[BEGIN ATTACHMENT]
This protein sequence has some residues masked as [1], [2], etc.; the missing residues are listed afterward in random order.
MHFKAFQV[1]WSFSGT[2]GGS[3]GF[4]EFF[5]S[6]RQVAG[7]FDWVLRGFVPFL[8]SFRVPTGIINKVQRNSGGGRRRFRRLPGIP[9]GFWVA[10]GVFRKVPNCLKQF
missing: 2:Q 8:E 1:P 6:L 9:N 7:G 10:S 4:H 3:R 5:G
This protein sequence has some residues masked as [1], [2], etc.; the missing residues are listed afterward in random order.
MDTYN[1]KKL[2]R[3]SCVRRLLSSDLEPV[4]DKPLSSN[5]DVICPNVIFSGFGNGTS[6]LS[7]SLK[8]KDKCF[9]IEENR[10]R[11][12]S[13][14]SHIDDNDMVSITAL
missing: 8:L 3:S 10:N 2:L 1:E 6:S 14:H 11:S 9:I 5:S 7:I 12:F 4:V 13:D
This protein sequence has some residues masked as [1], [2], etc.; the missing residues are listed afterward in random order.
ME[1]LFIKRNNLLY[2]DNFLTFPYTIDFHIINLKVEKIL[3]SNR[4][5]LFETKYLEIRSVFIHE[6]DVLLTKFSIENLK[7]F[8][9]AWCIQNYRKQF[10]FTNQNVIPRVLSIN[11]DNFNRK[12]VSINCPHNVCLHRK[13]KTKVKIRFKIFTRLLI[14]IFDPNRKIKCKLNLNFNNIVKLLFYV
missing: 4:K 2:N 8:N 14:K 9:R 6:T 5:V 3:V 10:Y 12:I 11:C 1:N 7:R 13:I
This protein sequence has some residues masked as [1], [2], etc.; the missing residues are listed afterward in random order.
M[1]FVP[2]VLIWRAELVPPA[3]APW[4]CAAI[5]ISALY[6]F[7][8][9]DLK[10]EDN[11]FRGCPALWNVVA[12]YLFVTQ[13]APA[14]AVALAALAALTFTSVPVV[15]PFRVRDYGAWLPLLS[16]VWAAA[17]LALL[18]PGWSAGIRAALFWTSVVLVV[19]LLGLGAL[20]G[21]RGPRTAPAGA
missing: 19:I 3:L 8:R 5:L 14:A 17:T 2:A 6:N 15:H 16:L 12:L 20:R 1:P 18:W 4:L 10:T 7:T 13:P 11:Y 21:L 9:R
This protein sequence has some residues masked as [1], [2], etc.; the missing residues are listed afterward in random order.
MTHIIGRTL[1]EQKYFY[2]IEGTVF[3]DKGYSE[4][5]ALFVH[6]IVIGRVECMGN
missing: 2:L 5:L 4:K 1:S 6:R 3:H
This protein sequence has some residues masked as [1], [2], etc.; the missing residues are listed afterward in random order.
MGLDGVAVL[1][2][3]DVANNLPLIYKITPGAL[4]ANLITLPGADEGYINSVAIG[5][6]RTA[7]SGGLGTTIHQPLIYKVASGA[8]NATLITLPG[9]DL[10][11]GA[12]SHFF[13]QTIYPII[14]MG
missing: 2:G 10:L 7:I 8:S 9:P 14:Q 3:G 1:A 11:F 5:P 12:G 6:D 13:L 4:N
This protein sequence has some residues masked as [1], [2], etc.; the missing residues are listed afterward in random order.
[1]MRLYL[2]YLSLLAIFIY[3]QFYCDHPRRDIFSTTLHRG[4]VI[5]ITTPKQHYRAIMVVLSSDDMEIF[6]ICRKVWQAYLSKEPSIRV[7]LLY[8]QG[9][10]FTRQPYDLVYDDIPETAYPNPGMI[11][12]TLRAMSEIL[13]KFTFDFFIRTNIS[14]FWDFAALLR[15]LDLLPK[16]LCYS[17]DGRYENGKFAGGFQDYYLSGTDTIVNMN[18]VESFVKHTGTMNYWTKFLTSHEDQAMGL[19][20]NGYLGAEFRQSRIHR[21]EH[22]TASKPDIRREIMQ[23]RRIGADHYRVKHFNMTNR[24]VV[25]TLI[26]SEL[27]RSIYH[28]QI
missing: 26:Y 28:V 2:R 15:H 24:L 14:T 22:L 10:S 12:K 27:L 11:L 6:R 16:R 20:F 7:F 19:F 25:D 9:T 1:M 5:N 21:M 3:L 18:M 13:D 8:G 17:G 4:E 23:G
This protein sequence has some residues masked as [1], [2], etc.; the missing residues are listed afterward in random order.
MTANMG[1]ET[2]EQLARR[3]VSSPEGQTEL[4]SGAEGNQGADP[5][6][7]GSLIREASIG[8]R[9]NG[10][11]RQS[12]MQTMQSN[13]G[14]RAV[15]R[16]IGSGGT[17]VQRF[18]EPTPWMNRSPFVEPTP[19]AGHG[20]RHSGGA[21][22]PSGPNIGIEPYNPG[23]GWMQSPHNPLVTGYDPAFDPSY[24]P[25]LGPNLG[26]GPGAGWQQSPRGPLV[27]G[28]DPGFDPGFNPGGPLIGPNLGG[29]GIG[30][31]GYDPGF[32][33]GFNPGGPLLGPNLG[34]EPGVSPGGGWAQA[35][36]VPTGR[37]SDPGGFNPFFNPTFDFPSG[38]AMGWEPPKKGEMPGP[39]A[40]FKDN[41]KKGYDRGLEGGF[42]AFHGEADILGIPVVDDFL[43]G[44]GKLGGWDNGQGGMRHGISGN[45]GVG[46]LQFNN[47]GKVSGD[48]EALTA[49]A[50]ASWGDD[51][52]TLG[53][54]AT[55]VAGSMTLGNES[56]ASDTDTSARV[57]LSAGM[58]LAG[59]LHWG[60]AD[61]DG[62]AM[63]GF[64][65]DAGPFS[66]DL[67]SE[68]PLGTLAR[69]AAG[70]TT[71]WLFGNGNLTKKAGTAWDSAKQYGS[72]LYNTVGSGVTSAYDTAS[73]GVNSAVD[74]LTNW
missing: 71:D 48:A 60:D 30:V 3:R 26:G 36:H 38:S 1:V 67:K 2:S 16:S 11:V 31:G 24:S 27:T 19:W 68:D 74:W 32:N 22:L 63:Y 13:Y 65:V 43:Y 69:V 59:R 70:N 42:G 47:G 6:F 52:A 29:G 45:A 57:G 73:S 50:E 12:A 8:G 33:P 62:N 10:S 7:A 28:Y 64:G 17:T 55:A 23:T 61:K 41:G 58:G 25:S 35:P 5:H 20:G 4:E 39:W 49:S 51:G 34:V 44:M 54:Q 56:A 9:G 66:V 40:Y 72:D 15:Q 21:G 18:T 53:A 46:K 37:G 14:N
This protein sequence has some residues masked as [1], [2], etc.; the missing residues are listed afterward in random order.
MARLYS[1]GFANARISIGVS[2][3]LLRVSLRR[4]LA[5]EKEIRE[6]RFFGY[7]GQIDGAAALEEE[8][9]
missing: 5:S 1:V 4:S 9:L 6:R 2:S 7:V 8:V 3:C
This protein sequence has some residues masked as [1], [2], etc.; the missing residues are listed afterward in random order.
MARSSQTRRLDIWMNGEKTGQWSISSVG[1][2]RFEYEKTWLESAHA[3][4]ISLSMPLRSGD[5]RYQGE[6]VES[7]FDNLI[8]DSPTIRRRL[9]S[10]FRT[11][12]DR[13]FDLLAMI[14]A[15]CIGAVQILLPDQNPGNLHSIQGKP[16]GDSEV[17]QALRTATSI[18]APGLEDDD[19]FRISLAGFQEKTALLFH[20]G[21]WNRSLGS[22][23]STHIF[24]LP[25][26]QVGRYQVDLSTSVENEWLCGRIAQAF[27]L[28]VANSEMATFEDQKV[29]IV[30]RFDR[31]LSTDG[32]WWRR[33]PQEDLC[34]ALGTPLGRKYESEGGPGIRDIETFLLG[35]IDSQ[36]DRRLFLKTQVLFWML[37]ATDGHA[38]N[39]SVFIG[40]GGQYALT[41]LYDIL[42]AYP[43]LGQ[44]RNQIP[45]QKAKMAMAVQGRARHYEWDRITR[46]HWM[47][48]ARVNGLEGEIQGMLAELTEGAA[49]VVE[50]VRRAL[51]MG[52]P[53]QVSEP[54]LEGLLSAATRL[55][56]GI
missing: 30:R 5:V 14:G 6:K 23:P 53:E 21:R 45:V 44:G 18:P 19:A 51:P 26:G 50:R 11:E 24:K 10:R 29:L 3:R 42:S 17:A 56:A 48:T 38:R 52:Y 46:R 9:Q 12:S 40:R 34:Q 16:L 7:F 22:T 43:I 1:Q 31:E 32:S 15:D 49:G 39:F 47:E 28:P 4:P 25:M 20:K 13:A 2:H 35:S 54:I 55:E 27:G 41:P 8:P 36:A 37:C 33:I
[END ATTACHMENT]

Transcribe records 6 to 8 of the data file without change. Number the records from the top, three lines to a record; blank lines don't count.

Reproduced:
This protein sequence has some residues masked as [1], [2], etc.; the missing residues are listed afterward in random order.
MGLDGVAVL[1][2][3]DVANNLPLIYKITPGAL[4]ANLITLPGADEGYINSVAIG[5][6]RTA[7]SGGLGTTIHQPLIYKVASGA[8]NATLITLPG[9]DL[10][11]GA[12]SHFF[13]QTIYPII[14]MG
missing: 2:G 10:L 7:I 8:S 9:P 14:Q 3:G 1:A 11:F 5:P 12:G 6:D 13:L 4:N
This protein sequence has some residues masked as [1], [2], etc.; the missing residues are listed afterward in random order.
[1]MRLYL[2]YLSLLAIFIY[3]QFYCDHPRRDIFSTTLHRG[4]VI[5]ITTPKQHYRAIMVVLSSDDMEIF[6]ICRKVWQAYLSKEPSIRV[7]LLY[8]QG[9][10]FTRQPYDLVYDDIPETAYPNPGMI[11][12]TLRAMSEIL[13]KFTFDFFIRTNIS[14]FWDFAALLR[15]LDLLPK[16]LCYS[17]DGRYENGKFAGGFQDYYLSGTDTIVNMN[18]VESFVKHTGTMNYWTKFLTSHEDQAMGL[19][20]NGYLGAEFRQSRIHR[21]EH[22]TASKPDIRREIMQ[23]RRIGADHYRVKHFNMTNR[24]VV[25]TLI[26]SEL[27]RSIYH[28]QI
missing: 26:Y 28:V 2:R 15:H 24:L 14:T 22:L 10:S 12:K 27:L 11:L 6:R 16:R 20:F 7:F 19:F 25:D 9:T 1:M 5:N 21:M 3:L 18:M 13:D 8:G 17:G 4:E 23:G
This protein sequence has some residues masked as [1], [2], etc.; the missing residues are listed afterward in random order.
MTANMG[1]ET[2]EQLARR[3]VSSPEGQTEL[4]SGAEGNQGADP[5][6][7]GSLIREASIG[8]R[9]NG[10][11]RQS[12]MQTMQSN[13]G[14]RAV[15]R[16]IGSGGT[17]VQRF[18]EPTPWMNRSPFVEPTP[19]AGHG[20]RHSGGA[21][22]PSGPNIGIEPYNPG[23]GWMQSPHNPLVTGYDPAFDPSY[24]P[25]LGPNLG[26]GPGAGWQQSPRGPLV[27]G[28]DPGFDPGFNPGGPLIGPNLGG[29]GIG[30][31]GYDPGF[32][33]GFNPGGPLLGPNLG[34]EPGVSPGGGWAQA[35][36]VPTGR[37]SDPGGFNPFFNPTFDFPSG[38]AMGWEPPKKGEMPGP[39]A[40]FKDN[41]KKGYDRGLEGGF[42]AFHGEADILGIPVVDDFL[43]G[44]GKLGGWDNGQGGMRHGISGN[45]GVG[46]LQFNN[47]GKVSGD[48]EALTA[49]A[50]ASWGDD[51][52]TLG[53][54]AT[55]VAGSMTLGNES[56]ASDTDTSARV[57]LSAGM[58]LAG[59]LHWG[60]AD[61]DG[62]AM[63]GF[64][65]DAGPFS[66]DL[67]SE[68]PLGTLAR[69]AAG[70]TT[71]WLFGNGNLTKKAGTAWDSAKQYGS[72]LYNTVGSGVTSAYDTAS[73]GVNSAVD[74]LTNW
missing: 71:D 48:A 60:D 30:V 3:R 26:G 36:H 38:S 1:V 67:K 2:S 16:S 11:V 31:G 24:S 27:T 19:W 68:D 74:W 32:N 22:L 63:Y 13:Y 65:V 43:Y 69:V 59:R 70:N 42:G 47:G 6:F 52:A 29:G 45:A 57:G 73:S 50:E 12:A 8:G 33:P 62:N 10:S 7:A 28:Y 64:G 17:T 55:A 23:T 61:K 41:G 58:G 25:S 35:P 5:H 20:G 4:E 39:W 49:S 51:G 34:V 44:M 54:Q 56:A 9:G 66:V 40:Y 72:D 15:Q 21:G 18:T 53:A 46:K 37:G 14:N